Confused about Communities

The latest "Facebook foray" over at confused of calcutta shifts the front of the battle over to "community building." The first shot in this case is an unabashed advertisement for an out-of-print book (reinforced with endorsements from Howard Rheingold, Kevin Kelly, and Jon Katz):

It’s rare for me to buy more than three copies of a book, and Amy Jo Kim’s seminal Community Building On The Web is one such book. It’s so good that, over the last seven years or so, I have repeatedly bought it and given it away. Which was fine when the book was actually in print, but started getting a tad expensive when I had to go into the secondary market for it.

While the book continues to be “out of print” in a traditional sense, I’m glad to see that Peachpit now make a PDF download available, albeit at a price.

This then provides the opportunity to put out more Facebook flags:

What does all this have to do with Facebook? Well, I wanted to get you hooked into the way I was thinking when I first came across Facebook. I didn’t think of it as a “social networking” site. I saw it as an online community, one that had been built by people who understood the precepts and guidelines of people like Amy Jo Kim.

The scope of those precepts can best be grasped through the table of contents of the Kim book:

  • Introduction: Calling All Community Builders
  • Purpose: The Heart of Your Community
  • Places: Bringing People Together
  • Profiles: Getting to Know Your Members
  • Roles: From Newcomer to Oldtimer
  • Leadership: The Buck Stops Here
  • Etiquette: Rules to Live By
  • Events: Meetings, Performances and Competitions
  • Rituals: Handshakes, Holidays and Rites of Passage
  • Subgroups: Committees, Clubs and Clans

This then provides the grounds for the "big gun" thesis statement:

Facebook is not a “social networking” site. It is a community of communities. Now this is potentially of immense value in an enterprise, if we use it sensibly.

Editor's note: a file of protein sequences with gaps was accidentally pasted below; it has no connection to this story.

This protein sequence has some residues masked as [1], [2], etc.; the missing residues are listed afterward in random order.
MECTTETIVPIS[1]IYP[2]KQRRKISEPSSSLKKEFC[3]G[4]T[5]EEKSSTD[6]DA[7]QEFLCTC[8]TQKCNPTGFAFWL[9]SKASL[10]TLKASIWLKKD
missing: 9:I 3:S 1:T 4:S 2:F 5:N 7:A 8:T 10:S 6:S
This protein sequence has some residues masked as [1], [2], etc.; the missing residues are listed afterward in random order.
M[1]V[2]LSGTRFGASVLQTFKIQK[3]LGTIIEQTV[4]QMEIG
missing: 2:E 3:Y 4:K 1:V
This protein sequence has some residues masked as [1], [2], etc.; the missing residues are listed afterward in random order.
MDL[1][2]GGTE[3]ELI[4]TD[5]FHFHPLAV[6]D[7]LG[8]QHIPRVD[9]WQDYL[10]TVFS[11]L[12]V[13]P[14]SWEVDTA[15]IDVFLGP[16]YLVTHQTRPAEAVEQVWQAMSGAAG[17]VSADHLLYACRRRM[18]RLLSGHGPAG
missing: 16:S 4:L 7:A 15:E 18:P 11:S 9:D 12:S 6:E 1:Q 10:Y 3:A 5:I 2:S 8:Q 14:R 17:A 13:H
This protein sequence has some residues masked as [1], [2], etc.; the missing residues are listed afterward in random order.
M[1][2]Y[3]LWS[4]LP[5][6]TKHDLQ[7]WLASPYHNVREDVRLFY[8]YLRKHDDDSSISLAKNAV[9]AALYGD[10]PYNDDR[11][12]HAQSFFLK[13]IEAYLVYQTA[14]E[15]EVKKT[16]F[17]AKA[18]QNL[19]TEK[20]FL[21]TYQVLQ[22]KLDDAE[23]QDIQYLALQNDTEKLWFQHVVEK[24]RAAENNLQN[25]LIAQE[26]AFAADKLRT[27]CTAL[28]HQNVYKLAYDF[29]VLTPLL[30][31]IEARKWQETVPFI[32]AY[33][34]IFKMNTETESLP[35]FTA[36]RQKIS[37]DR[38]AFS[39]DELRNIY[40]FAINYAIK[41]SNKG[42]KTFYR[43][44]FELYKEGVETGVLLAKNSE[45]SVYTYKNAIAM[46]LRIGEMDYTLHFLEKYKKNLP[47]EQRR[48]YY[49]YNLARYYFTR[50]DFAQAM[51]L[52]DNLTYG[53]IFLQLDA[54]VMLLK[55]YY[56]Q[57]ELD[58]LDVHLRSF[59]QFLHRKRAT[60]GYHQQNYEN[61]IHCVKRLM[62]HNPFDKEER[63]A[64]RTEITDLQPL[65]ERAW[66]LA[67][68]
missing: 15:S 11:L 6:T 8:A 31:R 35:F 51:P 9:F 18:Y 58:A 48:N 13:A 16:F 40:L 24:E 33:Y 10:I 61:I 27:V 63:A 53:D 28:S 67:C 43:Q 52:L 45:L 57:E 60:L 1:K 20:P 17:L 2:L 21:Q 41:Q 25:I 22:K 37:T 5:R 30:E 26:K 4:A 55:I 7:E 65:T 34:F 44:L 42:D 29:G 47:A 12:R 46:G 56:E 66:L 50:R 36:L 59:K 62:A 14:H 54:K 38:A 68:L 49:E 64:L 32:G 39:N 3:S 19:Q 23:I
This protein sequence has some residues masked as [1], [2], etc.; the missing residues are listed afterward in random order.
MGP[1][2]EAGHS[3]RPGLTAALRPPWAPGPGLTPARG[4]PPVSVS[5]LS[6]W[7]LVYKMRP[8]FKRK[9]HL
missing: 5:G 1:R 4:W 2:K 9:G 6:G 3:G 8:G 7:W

Fortunately, Balaji Sowmyanarayanan was there with a comment to put things into a most useful perspective:

All of this is true with Usenet too.
But FB is sugar coated blackhole trap.

This transported me back to the realm of cautionary remarks (particularly Marx') about those who ignore history. Usenet has much to teach us about the “community of communities” phenomenon; and, as old-fashioned as I am, I felt that, at least in its earlier days, the content was richer for being limited to text. However, I think there are more lessons to be learned than Balaji chose to invoke in his comment.

Most important is that Usenet was not about community building. It was about creating forums for discussion of topics of shared interest. This is neither a necessary nor a sufficient attribute of a community. Communities certainly emerged within many of the discussion groups, and that emergence could lead to the formation of new discussion groups. However, the very concept of community building seems to be invoked the most by those who have never seriously studied the social theory of communities and, as a result, quickly cotton on to all the surface features (as in the topics of the chapters of Kim's book) while in blissful ignorance of the “deep structure.” (I took my flame-thrower down this road back in the days of the communities-of-practice fad.)

So Usenet was primarily about enabling conversations (one of those "four pillars" of enterprise software that I recently tried to unpack); but it was also about providing the option to moderate those conversations (which is why I continue to argue for the need for quality editing). A Usenet moderator was, first and foremost, a filter. However, other forms of moderation surfaced, with responsibilities often shared by members of the group. An important one was keeping the discussion “on topic.” Another, which I would often do voluntarily, was to “review the bidding:” When a discussion got hot and heavy, going down many different paths at once, it was useful to synopsize the key points and contributors and identify the outstanding issues and questions that still needed to be resolved.